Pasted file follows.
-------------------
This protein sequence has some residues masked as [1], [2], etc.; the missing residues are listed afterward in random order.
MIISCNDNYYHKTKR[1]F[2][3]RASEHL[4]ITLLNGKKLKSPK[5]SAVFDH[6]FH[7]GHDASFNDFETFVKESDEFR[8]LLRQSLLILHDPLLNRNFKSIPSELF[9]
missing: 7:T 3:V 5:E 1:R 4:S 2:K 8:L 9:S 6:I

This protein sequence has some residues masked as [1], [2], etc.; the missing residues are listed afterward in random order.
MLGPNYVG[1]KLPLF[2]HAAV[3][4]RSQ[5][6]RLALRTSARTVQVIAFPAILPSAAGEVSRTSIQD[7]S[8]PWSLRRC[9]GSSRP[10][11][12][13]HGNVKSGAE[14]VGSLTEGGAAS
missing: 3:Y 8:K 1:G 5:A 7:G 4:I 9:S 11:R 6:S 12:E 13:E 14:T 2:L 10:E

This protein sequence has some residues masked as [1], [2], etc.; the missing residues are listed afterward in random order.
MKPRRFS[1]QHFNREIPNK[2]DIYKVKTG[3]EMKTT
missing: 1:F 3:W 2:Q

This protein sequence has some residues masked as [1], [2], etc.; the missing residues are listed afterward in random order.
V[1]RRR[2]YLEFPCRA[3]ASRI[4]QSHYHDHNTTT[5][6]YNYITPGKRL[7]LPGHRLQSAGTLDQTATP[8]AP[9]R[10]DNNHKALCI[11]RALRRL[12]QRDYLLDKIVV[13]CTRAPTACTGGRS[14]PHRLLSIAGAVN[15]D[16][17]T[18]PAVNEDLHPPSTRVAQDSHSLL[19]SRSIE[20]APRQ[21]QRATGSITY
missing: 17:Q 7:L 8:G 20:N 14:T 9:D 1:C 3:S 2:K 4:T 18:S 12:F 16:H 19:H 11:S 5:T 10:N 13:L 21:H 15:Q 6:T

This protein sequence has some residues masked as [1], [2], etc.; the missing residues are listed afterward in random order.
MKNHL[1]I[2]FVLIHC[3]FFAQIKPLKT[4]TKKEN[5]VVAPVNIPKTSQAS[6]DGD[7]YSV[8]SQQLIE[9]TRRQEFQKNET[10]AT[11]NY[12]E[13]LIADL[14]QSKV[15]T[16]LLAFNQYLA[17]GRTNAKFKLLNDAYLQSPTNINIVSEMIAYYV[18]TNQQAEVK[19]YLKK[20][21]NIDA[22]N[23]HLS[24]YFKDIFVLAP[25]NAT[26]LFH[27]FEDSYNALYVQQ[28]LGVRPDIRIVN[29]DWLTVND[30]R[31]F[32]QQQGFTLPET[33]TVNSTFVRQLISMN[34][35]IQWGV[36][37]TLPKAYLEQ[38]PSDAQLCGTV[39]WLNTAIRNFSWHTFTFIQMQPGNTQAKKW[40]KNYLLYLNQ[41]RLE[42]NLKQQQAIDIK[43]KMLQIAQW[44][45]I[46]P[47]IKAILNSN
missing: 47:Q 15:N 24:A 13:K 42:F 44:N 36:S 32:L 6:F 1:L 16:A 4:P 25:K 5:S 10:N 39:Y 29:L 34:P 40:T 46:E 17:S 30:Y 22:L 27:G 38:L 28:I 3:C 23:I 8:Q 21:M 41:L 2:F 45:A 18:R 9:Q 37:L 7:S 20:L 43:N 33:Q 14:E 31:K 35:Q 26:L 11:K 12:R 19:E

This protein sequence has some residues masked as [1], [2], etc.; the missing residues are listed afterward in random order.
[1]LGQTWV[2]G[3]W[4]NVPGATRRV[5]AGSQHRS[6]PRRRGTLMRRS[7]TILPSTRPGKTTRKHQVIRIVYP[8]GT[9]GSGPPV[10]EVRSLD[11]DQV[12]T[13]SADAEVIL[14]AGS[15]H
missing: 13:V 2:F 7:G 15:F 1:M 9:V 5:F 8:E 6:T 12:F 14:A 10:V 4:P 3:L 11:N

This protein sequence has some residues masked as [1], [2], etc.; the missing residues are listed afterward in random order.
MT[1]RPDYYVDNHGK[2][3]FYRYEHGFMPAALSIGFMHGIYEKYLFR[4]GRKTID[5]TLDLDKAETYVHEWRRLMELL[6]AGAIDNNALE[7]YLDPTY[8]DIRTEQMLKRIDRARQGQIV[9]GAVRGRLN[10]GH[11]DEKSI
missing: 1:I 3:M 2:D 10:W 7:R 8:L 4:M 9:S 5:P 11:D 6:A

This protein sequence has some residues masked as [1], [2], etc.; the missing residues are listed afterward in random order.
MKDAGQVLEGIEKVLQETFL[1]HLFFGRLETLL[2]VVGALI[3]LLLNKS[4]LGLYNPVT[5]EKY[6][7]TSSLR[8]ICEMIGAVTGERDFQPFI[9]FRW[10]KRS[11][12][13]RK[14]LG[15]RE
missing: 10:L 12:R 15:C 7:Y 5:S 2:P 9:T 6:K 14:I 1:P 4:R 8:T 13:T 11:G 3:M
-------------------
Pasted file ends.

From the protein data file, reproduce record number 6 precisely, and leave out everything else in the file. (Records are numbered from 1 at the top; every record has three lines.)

This protein sequence has some residues masked as [1], [2], etc.; the missing residues are listed afterward in random order.
[1]LGQTWV[2]G[3]W[4]NVPGATRRV[5]AGSQHRS[6]PRRRGTLMRRS[7]TILPSTRPGKTTRKHQVIRIVYP[8]GT[9]GSGPPV[10]EVRSLD[11]DQV[12]T[13]SADAEVIL[14]AGS[15]H
missing: 13:V 2:F 7:G 15:F 1:M 9:V 5:F 8:E 6:T 12:F 14:A 10:V 4:P 3:L 11:N